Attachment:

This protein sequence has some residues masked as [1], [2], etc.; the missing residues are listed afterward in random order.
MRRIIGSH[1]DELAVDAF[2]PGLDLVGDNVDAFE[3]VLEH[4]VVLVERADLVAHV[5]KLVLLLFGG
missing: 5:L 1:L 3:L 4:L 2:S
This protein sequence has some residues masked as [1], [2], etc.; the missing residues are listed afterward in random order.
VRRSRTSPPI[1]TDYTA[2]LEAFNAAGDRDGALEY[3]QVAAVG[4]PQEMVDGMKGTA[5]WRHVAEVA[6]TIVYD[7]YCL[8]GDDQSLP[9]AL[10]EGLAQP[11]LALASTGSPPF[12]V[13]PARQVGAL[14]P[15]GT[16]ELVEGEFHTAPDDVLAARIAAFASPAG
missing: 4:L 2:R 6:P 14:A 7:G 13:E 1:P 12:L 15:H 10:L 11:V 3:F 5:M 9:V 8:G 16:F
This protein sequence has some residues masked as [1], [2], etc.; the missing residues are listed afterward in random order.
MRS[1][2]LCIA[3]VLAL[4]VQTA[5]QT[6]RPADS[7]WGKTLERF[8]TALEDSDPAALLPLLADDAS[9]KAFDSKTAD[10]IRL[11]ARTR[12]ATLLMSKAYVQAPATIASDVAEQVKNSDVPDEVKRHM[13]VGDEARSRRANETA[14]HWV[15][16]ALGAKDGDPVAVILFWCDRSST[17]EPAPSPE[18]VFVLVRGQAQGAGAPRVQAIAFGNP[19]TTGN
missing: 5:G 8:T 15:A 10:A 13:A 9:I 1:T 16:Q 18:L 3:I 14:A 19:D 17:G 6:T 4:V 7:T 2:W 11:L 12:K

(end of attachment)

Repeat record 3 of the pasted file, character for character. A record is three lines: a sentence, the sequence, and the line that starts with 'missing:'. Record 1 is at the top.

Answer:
This protein sequence has some residues masked as [1], [2], etc.; the missing residues are listed afterward in random order.
MRS[1][2]LCIA[3]VLAL[4]VQTA[5]QT[6]RPADS[7]WGKTLERF[8]TALEDSDPAALLPLLADDAS[9]KAFDSKTAD[10]IRL[11]ARTR[12]ATLLMSKAYVQAPATIASDVAEQVKNSDVPDEVKRHM[13]VGDEARSRRANETA[14]HWV[15][16]ALGAKDGDPVAVILFWCDRSST[17]EPAPSPE[18]VFVLVRGQAQGAGAPRVQAIAFGNP[19]TTGN
missing: 5:G 8:T 15:A 10:A 13:A 9:I 1:T 16:Q 18:L 3:I 14:A 19:D 17:G 6:T 4:V 7:T 2:W 11:L 12:K